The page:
Wednesday, September 19, 2012

Lazy Lotus Eaters

One of the advantages of living on the mountainside in a little seaside village is that you can be a very lazy gardener and then tell yourself that you are going for the natural look. 

I strolled around the garden today to admire all the new spring flowers.

I was pleased to see that last year's Earthworks are slowly being camouflaged.

Daisy bushes are just so precocious, pushing everyone else out of the way but they do look stunning at this time of the year.

Clivias are such terrific plants for the spots which never see the sun. I only have one particular colour. A friend has a brother who makes a living from growing Clivias and he donated 15 precious seeds of Yellow Clivias to me which I am trying to germinate at the moment.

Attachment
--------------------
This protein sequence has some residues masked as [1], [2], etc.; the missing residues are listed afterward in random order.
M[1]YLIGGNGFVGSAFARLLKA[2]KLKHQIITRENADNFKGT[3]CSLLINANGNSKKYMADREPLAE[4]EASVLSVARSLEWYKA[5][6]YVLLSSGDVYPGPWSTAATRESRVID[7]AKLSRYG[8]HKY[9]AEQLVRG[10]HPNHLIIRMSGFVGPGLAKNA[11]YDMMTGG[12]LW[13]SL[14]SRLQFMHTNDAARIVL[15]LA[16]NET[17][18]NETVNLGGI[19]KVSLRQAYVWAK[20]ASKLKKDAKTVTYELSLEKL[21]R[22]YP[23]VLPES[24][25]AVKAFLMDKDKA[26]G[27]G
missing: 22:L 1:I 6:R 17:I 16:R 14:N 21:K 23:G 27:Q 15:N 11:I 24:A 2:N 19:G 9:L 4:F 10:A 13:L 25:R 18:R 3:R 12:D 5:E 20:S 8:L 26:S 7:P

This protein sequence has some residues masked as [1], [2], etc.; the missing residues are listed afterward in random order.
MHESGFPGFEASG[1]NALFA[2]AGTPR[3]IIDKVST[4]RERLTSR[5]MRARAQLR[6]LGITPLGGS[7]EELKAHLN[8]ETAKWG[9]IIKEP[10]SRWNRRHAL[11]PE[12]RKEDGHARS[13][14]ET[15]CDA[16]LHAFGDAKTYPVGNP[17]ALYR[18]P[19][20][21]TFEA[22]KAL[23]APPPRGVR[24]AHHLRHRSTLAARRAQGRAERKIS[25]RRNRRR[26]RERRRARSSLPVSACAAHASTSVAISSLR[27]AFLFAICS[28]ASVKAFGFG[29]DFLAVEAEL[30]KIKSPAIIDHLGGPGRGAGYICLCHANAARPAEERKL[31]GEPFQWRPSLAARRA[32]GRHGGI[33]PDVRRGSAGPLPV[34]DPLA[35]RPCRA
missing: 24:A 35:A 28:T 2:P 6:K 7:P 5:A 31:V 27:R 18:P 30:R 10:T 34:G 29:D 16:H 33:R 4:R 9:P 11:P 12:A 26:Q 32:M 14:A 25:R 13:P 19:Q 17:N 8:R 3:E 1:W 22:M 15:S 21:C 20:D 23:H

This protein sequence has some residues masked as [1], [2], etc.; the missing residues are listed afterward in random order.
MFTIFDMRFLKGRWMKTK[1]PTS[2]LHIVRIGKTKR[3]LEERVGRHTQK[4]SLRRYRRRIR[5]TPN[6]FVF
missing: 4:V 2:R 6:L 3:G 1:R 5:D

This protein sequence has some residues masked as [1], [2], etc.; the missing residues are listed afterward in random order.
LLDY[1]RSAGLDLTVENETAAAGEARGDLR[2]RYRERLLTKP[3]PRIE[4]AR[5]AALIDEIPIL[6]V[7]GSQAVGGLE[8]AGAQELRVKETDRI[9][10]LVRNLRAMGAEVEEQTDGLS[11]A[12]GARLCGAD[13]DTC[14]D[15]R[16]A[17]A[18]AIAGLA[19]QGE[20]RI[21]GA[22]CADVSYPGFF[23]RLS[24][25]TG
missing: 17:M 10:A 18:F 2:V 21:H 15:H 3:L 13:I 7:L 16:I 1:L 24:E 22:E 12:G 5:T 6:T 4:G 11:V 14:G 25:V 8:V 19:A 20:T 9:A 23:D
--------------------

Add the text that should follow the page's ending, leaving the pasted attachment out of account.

They do well in sun too. Here they were planted in a circle at the base of my old Wild Camphor tree. During this past Winter, the tree was blown down by an exceptionally strong North Westerly, which blew for an hour and then moved on. So, the circle is looking a bit spare now. Once flowering is finished, I might rearrange these as I don't plan to replace the tree. The nearby Bay Laurel tree has developed into a monster and will probably undermine any new tree's efforts.

I am rather hopeless at remembering to take "before" photographs and so you will just have to believe me when I say how unsightly and what a nuisance the sidewalk was. There are no paved sidewalks in our village. I cannot complain because we are lucky enough to live on one of the very few roads which has a meanly thin coating of tar instead of gravel. The boundaries to the roads are either left unattended or residents might choose to extend their gardening efforts to that area. In our case, it was always a problem to keep the soil on a steep gradient from blowing or washing away. Ground cover was not too successful because the area was too dry and sandy in summer and too shaded in winter.